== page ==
In response to a late January letter from ATA president Bill Graves, FMCSA Chief Counsel T.F. Scott Darling III on Feb. 22 denied a request to delay compliance with the new rules from a scheduled July 1 start date until three months after a federal court issues its decision on challenges to hours of service that ATA and other groups have filed. The letter from Graves was originally written to FMCSA administrator Anne Ferro. In Darling’s letter he said, “Basically, your request to delay the compliance date of the rule is really a request for a stay, pending a decision by the court, plus an additional three months of non-compliance. The FMCSA has evaluated the issued raised in your letter and, for the reasons set forth in this response, has determined that staying the compliance date of the rule is not warranted.”

In Graves’ letter to the agency, he wrote, “The requested delay will avoid potentially duplicative and unnecessary training, prevent confusion if the court’s decision alters in any manner the final rule.”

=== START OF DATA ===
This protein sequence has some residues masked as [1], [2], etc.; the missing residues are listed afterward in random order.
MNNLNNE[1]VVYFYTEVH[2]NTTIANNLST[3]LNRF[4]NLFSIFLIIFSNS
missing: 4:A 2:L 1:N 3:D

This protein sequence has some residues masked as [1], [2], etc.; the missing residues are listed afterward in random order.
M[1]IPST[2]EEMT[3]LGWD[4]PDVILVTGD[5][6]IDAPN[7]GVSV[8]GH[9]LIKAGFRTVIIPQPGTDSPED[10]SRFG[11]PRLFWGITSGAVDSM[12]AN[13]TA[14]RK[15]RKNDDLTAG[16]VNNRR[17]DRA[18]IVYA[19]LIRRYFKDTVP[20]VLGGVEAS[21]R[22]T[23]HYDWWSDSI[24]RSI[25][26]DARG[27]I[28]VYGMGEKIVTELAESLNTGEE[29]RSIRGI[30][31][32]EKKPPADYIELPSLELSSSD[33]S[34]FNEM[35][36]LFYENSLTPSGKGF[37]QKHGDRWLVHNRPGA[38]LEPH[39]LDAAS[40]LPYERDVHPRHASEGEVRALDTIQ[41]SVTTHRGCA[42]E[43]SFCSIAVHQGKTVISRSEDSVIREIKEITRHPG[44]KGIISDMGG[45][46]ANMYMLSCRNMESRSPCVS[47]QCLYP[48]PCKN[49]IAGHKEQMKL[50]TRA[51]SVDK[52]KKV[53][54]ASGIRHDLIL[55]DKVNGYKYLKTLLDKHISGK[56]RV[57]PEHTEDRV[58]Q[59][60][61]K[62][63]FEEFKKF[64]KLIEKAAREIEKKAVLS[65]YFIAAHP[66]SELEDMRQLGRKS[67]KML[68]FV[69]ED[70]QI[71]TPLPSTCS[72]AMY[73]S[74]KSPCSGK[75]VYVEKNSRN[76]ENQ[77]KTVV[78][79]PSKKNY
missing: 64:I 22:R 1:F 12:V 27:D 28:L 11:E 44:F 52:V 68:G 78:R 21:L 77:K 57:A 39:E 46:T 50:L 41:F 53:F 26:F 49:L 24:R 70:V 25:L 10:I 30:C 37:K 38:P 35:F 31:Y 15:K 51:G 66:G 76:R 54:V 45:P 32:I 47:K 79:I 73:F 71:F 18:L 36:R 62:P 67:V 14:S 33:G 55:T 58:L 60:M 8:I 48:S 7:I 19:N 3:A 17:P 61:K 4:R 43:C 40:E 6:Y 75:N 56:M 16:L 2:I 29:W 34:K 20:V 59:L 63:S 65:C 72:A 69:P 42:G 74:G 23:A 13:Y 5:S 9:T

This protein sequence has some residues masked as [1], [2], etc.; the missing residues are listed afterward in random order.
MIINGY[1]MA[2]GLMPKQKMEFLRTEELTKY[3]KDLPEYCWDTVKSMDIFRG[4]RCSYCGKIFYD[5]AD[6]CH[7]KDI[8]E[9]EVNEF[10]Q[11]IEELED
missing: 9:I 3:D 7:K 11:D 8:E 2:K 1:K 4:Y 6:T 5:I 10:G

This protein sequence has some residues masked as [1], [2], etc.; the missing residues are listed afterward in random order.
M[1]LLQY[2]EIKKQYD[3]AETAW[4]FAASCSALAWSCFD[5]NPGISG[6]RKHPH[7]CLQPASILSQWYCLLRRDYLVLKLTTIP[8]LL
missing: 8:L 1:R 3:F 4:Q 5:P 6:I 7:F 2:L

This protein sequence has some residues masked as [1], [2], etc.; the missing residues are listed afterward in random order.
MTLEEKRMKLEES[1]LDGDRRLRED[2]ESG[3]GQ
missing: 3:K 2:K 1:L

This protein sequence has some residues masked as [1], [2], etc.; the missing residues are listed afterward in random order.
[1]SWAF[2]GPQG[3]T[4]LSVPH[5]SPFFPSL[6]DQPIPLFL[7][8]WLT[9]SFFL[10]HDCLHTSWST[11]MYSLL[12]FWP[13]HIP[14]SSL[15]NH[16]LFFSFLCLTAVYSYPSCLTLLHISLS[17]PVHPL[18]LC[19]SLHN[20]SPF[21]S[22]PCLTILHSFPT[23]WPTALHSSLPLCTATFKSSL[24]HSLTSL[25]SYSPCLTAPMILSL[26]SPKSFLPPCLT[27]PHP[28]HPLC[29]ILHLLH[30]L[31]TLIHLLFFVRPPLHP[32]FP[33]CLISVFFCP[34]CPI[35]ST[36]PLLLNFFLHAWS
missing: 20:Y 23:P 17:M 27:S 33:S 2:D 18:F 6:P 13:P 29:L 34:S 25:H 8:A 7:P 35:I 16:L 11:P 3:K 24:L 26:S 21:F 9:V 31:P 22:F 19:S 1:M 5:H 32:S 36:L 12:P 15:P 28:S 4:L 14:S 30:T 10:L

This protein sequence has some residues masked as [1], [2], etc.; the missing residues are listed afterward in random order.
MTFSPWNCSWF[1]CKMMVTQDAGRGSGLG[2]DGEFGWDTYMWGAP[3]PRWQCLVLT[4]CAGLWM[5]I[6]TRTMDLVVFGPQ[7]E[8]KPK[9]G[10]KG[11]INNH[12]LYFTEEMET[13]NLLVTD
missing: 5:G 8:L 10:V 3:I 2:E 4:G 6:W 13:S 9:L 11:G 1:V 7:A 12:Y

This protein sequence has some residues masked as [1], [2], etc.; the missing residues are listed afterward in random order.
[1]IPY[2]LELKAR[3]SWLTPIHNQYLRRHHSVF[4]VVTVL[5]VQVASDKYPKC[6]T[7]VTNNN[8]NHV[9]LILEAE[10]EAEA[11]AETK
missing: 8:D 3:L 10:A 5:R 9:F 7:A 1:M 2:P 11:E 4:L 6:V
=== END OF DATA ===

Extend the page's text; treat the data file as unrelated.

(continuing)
FMCSA apparently did not agree. Darling said FMCSA does not believe ATA has demonstrated good reason to delay compliance, and that uncertainty over the outcome of the court case does not mean trucking or the enforcement community will be harmed. Darling said FMCSA is not willing “to sacrifice what may be several months of public safety benefits from the timely implementation of the rule.” Oral arguments in the case are set for March 15. It’s not uncommon for courts to take at least a couple of months to render a decision.